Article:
Hearts, well-being and the cost of consequences…

small__1828177743A conversation has been taking place in the British Medical Journal and elsewhere over the past few weeks which some people are referring to as ‘the statins row’, because it is focusing on the debate about whether, when and in whom statins are useful drugs.  Much of this debate has occurred in the form of letters to the editor and, as you might imagine, some of those involved are keen supporters (and perhaps prescribers) of these drugs, while others urge caution and appear to be more easily able to understand and empathise with those who prefer to avoid taking such precautionary measures.

I mention all of this as context for one paragraph of this debate which particularly struck me.  A letter written by Niall Holland, a semi-retired GP, included the following lines:

“Another subtle but important cost of treatment that is hard to measure, is the loss of the sense of well-being that some patients may experience in being told they need medication, what I seem to recall Tudor-Hart describing as an ink-stain in the clear waters of the patient’s life. This will not show up in the list of side effects unless it triggers measurable morbidity. This does not make this side-effect unimportant.” (Holland 2014)

The ‘loss of the sense of well-being’ that Holland (2014) describes here immediately brought to mind my own ongoing concern (which I know is shared by many others) about the potential consequences of all of these routine tests and interventions that we offer to pregnant and birthing women; consequences which are equally difficult to measure.  How do we – whether this is ‘we’ midwives and doctors, or ‘we’ the members of a society that has swallowed the obstetric paradigm whole and embedded its tenets within our lives –  impact a pregnant woman’s sense of well-being when we tell her that her labour needs to be induced because her body hasn’t done what it needed to in time and is now posing a threat to her baby?  What about the effect of our obsession with ultrasound, and the implication that machines are supposedly better at determining how a baby is doing than the woman who is carrying that baby?  Not to mention the impact of being told that you need to take folic acid, vitamins, iron and maybe a few minerals, while submitting yourself to a barrage of tests just in case.  What is the cost of the consequences of those things?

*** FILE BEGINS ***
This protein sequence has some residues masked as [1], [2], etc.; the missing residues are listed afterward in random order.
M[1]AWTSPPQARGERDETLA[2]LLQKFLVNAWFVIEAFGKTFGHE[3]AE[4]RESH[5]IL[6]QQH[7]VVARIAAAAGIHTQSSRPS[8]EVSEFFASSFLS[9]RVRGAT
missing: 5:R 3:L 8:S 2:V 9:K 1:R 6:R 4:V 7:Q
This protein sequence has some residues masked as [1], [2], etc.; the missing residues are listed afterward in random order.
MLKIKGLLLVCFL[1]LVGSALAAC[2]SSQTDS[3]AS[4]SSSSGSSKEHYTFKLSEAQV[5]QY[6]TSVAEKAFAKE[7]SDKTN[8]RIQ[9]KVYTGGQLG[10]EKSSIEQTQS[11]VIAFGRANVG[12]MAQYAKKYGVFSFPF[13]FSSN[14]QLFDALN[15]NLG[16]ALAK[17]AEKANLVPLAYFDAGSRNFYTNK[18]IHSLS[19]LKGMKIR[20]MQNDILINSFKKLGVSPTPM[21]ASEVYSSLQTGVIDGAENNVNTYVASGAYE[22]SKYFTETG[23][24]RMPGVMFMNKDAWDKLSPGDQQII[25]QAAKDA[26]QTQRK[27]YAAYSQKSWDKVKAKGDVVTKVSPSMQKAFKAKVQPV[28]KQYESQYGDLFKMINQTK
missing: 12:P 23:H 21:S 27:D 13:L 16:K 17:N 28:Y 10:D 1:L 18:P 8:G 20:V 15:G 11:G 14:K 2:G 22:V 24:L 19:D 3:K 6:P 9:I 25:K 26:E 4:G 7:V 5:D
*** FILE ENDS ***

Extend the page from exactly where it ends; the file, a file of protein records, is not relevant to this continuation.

I absolutely agree with Niall Holland.  The fact that such costs are hard to measure does not make them unimportant.


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